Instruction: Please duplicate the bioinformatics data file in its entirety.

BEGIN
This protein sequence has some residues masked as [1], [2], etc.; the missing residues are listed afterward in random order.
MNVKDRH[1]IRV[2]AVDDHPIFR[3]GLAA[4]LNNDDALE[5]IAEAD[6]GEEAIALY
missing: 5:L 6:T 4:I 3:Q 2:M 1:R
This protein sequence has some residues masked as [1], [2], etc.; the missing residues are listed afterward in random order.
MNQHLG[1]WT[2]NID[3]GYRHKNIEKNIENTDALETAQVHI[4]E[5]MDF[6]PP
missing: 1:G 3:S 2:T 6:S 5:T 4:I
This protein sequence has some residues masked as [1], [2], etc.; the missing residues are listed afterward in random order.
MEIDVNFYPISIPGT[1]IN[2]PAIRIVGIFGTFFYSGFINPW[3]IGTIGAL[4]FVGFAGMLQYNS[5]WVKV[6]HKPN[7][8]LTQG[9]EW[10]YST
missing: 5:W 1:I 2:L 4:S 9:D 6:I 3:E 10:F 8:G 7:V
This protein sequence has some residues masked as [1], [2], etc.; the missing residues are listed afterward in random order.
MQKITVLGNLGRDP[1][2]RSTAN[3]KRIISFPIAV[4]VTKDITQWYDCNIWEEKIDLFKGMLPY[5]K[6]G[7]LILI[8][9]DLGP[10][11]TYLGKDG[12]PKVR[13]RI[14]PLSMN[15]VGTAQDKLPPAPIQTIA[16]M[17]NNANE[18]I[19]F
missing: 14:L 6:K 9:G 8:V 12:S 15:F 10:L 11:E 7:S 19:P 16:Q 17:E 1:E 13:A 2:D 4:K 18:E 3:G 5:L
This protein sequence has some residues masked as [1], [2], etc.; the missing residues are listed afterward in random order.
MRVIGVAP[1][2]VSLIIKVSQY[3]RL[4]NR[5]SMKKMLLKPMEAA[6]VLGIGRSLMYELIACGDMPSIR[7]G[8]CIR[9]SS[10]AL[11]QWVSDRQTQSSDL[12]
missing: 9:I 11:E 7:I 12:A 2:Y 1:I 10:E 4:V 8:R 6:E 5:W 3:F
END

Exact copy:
This protein sequence has some residues masked as [1], [2], etc.; the missing residues are listed afterward in random order.
MNVKDRH[1]IRV[2]AVDDHPIFR[3]GLAA[4]LNNDDALE[5]IAEAD[6]GEEAIALY
missing: 5:L 6:T 4:I 3:Q 2:M 1:R
This protein sequence has some residues masked as [1], [2], etc.; the missing residues are listed afterward in random order.
MNQHLG[1]WT[2]NID[3]GYRHKNIEKNIENTDALETAQVHI[4]E[5]MDF[6]PP
missing: 1:G 3:S 2:T 6:S 5:T 4:I
This protein sequence has some residues masked as [1], [2], etc.; the missing residues are listed afterward in random order.
MEIDVNFYPISIPGT[1]IN[2]PAIRIVGIFGTFFYSGFINPW[3]IGTIGAL[4]FVGFAGMLQYNS[5]WVKV[6]HKPN[7][8]LTQG[9]EW[10]YST
missing: 5:W 1:I 2:L 4:S 9:D 6:I 3:E 10:F 8:G 7:V
This protein sequence has some residues masked as [1], [2], etc.; the missing residues are listed afterward in random order.
MQKITVLGNLGRDP[1][2]RSTAN[3]KRIISFPIAV[4]VTKDITQWYDCNIWEEKIDLFKGMLPY[5]K[6]G[7]LILI[8][9]DLGP[10][11]TYLGKDG[12]PKVR[13]RI[14]PLSMN[15]VGTAQDKLPPAPIQTIA[16]M[17]NNANE[18]I[19]F
missing: 14:L 6:K 9:G 8:V 12:S 15:F 10:L 11:E 7:S 19:P 16:Q 17:E 1:E 13:A 2:D 4:K 18:E 3:G 5:L
This protein sequence has some residues masked as [1], [2], etc.; the missing residues are listed afterward in random order.
MRVIGVAP[1][2]VSLIIKVSQY[3]RL[4]NR[5]SMKKMLLKPMEAA[6]VLGIGRSLMYELIACGDMPSIR[7]G[8]CIR[9]SS[10]AL[11]QWVSDRQTQSSDL[12]
missing: 9:I 11:E 7:I 12:A 2:Y 1:I 10:E 4:V 8:R 6:E 5:W 3:F